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Retired MacDill airman admits holding classified documents at Tampa home

Robert Birchum, a retired lieutenant colonel, pleaded guilty to a federal charge that he unlawfully retained national defense information.
 
A KC-135 refueling aircraft flies over the Dale Mabry entrance of MacDill Air Force Base while coming in for a landing in Tampa in 2021.
A KC-135 refueling aircraft flies over the Dale Mabry entrance of MacDill Air Force Base while coming in for a landing in Tampa in 2021. [ LUIS SANTANA | Times (2021) ]
Published Feb. 22, 2023|Updated Feb. 22, 2023

TAMPA — A former U.S. Air Force intelligence officer once stationed at MacDill Air Force Base admitted in federal court Tuesday that he kept classified national security documents in his Tampa home.

Robert Birchum, 55, appeared before U.S. Magistrate Judge Thomas Wilson to formally plead guilty Tuesday afternoon to a charge of unlawful retention of national defense information.

The charge carries a maximum 10-year prison sentence, but federal guidelines likely will suggest a penalty of less than that.

Birchum’s attorney, Eric Roper, declined to discuss specifics of the case, but said more details would be made public as the sentencing hearing approaches.

“We look forward to that day in a couple months where we can go to court and present a full picture,” Roper said.

The case comes amid ongoing federal probes into the discovery of classified documents at the homes of former President Donald Trump, former Vice President Mike Pence and President Joe Biden.

Birchum, clad in a formal Air Force uniform, sat beside his lawyer at a defense table during the hearing Tuesday. He breathed heavily, opening and closing his fist a few times, as he quietly answered a series of standard questions from the judge meant to ensure he understood his guilty plea and its consequences.

He served in the Air Force from 1988 to 2018, retiring at the rank of lieutenant colonel. He held different jobs in intelligence, according to his plea agreement, including those of intelligence officer and chief of combat intelligence for an unspecified Air Force group.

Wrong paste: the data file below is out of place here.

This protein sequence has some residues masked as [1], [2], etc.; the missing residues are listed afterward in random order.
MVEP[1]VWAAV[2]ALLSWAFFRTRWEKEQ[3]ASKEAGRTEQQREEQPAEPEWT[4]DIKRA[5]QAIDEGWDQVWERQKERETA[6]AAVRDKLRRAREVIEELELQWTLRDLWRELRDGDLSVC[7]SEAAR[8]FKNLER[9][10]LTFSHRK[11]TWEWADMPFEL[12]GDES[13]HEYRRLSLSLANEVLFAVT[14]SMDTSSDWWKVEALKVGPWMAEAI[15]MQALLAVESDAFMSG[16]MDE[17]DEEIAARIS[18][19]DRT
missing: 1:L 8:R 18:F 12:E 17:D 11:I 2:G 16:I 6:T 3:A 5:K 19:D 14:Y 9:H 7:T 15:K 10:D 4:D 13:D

Before he retired, Birchum’s assignments involved handling classified intelligence information for the Joint Special Operations Command, Special Operations Command and the Office of the Director of National Intelligence, the plea agreement states. Because of his assignments, he held a “top secret” security clearance, which gave him access to classified information.

On Jan. 24, 2017, someone told Air Force investigators that Birchum had stored classified information on a computer thumb drive in his Tampa home, and that at least one other person had accessed it, the agreement states. Investigators searched Birchum’s home the same day. They seized the thumb drive, a computer hard drive and 48 paper documents that had classified information on them.

A review of the thumb drive found 135 files that held information variously labeled as “top secret,” “secret” or “confidential,” the agreement states. The computer hard drive also held 10 documents marked “secret.”

After they searched his home, investigators also seized an external hard drive that Birchum had in his temporary living quarters overseas. It was found to have 117 additional files containing classified national defense information, the agreement states. A search of a storage pod at his Tampa home also turned up 28 paper documents labeled “secret.”

The plea agreement quotes nondisclosure documents that Birchum signed during his career in which he acknowledged that he understood the special confidence and trust the government placed in him to handle classified information. The documents also included an acknowledgement that the unauthorized disclosure of negligent handling of such information “could cause irreparable injury to the United States or be used to advantage by a foreign nation.”

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Some of the information that Birchum had access to concerned Defense Department locations throughout the world, explanations of the Air Force’s capabilities and vulnerabilities and ways that the Air Force gathers and uses intelligence, according to the plea agreement.

There is no allegation that Birchum did anything other than illegally retain the sensitive documents, his attorney said. He signed a plea agreement declaring his intention to plead guilty shortly after prosecutors filed a formal charge against him.